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Kansas Wheat Harvest Update – 1

Editor’s Note: Each year the Kansas City Board of Trade (now part of the CME Group), the Kansas Grain & Feed Association, the Kansas Wheat Commission and Kansas Association of Wheat Growers provide updates of the Kansas wheat harvest. Today’s update is the first report of the 2019 harvest.


This is day 1 of the Kansas Wheat Harvest Reports, brought to you by the Kansas Wheat Commission, Kansas Association of Wheat Growers and the Kansas Grain and Feed Association.

Harvest got off to a slow, labored start in south central Kansas over the weekend. The normal excitement and anticipation for wheat harvest can hardly be found in the area, as farmers who are normally finished by late June hop into their combines to face the muddy, dreary conditions for the first time this year. Farmers, who are not typically folks who complain about rain, need some hot, dry weather to really get combines rolling.

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Edit FDA Regulation for Genes

By Chris Clayton
DTN Ag Policy Editor

OMAHA (DTN) — Arguing against regulations classifying livestock as drugs, the National Pork Producers Council wants the Food and Drug Administration to yield regulatory oversight to USDA for gene-edited animals raised for food.

Agriculture Secretary Sonny Perdue also told farmers over the weekend he would lobby President Donald Trump to make that happen.

On a call with reporters Tuesday, leaders with the National Pork Producers Council (NPPC) explained that gene-editing technology could create opportunities to make pigs resistant to diseases such as porcine reproductive and respiratory syndrome (PRRS).

Experts reiterated gene editing is a targeted process that doesn’t necessarily lead to inserting a new gene. Often the focus is to eliminate a gene that is tied to disease susceptibility. Such technology in breeding could lead to reduced antibiotic use by the livestock industry.

“As a veterinarian, that’s what excites me most about this technology is it offers a powerful new tool to combat, particularly diseases of livestock that are caused by viruses,” said Dan Kovich, deputy director of science and technology for NPPC.

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Floods Hit Southern Plains Cattle

By Loren Lindler
DTN News Intern

OMAHA (DTN) — When recent flooding hit Catoosa, Oklahoma, a group of cowboy buddies joined together to help the people of their small town, especially farmers, any way that they could.

Since March, heavy rains and flooding have hit a number of states, including: Arkansas, Illinois, Indiana, Iowa, Kansas, Kentucky, Louisiana, Michigan, Minnesota, Missouri, Nebraska, North Carolina, Ohio, Oklahoma and Wisconsin.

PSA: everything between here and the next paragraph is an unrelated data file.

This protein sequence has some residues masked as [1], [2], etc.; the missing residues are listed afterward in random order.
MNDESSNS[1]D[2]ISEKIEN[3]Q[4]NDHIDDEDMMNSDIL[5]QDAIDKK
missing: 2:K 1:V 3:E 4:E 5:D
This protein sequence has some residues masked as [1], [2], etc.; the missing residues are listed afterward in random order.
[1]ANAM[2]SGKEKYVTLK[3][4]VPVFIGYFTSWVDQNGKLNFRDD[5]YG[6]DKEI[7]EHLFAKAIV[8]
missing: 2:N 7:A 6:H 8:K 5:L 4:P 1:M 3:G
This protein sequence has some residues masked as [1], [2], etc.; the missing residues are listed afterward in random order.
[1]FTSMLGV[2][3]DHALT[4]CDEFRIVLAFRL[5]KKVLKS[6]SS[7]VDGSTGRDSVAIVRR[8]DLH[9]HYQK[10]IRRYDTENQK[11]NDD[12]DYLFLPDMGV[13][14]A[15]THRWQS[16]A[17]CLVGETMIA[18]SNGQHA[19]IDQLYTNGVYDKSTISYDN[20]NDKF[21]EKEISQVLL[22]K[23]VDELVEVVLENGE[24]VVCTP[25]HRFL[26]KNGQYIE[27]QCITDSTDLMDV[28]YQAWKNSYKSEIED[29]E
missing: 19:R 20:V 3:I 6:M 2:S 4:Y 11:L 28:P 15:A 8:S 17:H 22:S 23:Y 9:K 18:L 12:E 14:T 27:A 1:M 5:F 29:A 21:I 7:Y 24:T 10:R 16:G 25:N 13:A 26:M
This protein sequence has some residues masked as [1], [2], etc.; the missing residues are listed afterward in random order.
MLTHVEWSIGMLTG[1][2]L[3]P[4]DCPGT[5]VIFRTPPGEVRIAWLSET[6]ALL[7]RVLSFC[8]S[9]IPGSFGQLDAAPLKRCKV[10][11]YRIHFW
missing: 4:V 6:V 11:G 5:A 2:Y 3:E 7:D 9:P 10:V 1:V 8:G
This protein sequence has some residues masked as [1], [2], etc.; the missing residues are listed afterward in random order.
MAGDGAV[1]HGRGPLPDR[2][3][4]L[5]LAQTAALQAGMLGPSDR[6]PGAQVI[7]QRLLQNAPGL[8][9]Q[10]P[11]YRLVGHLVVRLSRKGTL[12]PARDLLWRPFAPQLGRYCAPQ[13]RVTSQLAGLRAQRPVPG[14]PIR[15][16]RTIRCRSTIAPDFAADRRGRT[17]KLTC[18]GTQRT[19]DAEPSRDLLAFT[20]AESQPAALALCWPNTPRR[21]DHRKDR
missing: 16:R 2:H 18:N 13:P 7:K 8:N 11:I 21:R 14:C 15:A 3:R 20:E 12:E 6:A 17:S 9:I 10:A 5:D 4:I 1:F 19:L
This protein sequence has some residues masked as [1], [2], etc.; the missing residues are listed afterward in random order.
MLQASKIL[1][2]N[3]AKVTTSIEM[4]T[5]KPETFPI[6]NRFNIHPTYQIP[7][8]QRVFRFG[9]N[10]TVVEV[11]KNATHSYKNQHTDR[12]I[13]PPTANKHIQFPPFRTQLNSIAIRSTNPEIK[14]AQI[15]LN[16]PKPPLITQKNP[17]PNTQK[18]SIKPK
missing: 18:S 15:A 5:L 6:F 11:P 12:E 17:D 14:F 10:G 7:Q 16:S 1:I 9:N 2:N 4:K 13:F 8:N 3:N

Northeast Oklahoma was one area hit hard this spring by what meteorologists called 500-year floods. Heavy rains during the end of May caused the Arkansas River to overflow and flood several small towns, including Catoosa, Oklahoma.

When heavy rains rushed in overnight at one point, causing the Arkansas River to flood, the streets of Catoosa turned into rivers. Soon after the flooding began, Catoosa resident Cory Conley realized he fared much better than others in his small town. After checking that his 50-head herd was accounted for and safe on a hill in his pasture, he shared a post on Facebook on May 26 offering help to those around him.

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Many Wet-Condition Crop Concerns Ahead

By Bryce Anderson
DTN Senior Ag Meteorologist

OMAHA (DTN) — Scientists with the National Oceanic and Atmospheric Administration (NOAA) and the USDA Midwest Climate Hub are worried about how summer 2019 conditions will treat crops that are already behind the development time curve because of wet and cool weather.

In the NOAA North Central climate region, the month of May “was one for the record books,” according to Montana State Climatologist Kelsey Jencso, during a conference call. He noted that March through May average temperatures in the region that extends from the Rocky Mountains in the west to the Allegheny Plateau in the east were mainly below- to much-below average. Accompanying that cool spring pattern, precipitation was “mainly much above average,” except for the state of North Dakota, which had a drier month.

Looking ahead to July, Jencso highlighted the June NOAA Climate Prediction Center’s forecast for central U.S. temperatures to have an elevated prospect of being below normal, while precipitation chances are elevated for above-normal amounts.

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Corn Export Sales Bearish

By Todd Hultman
DTN Lead Analyst

OMAHA (DTN) — For the week ended June 13, 2019, USDA reported an increase of 1.5 million bushels (38,400 mt) of corn export sales for 2018-19 and an increase of 14.2 mb (360,800 mt) for 2019-20. Last week’s export shipments of 25.2 mb were below the 38.4 mb needed each week to achieve USDA’s export estimate of 2.200 bb in 2018-19. Corn export commitments now total 1.907 bb in 2018-19 and are down 14% from a year ago. Thursday’s report was bearish for corn in 2018-19.

For the week ended June 13, 2019, USDA reported an increase of 21.0 million bushels (571,500 mt) of soybean export sales for 2018-19 and an increase of 7.3 mb (200,000 mt) for 2019-20. Last week’s export shipments of 27.1 mb were below the 30.5 mb needed each week to achieve USDA’s export estimate of 1.700 bb in 2018-19. Soybean export commitments now total 1.746 bb in 2018-19 and are down 16% from a year ago.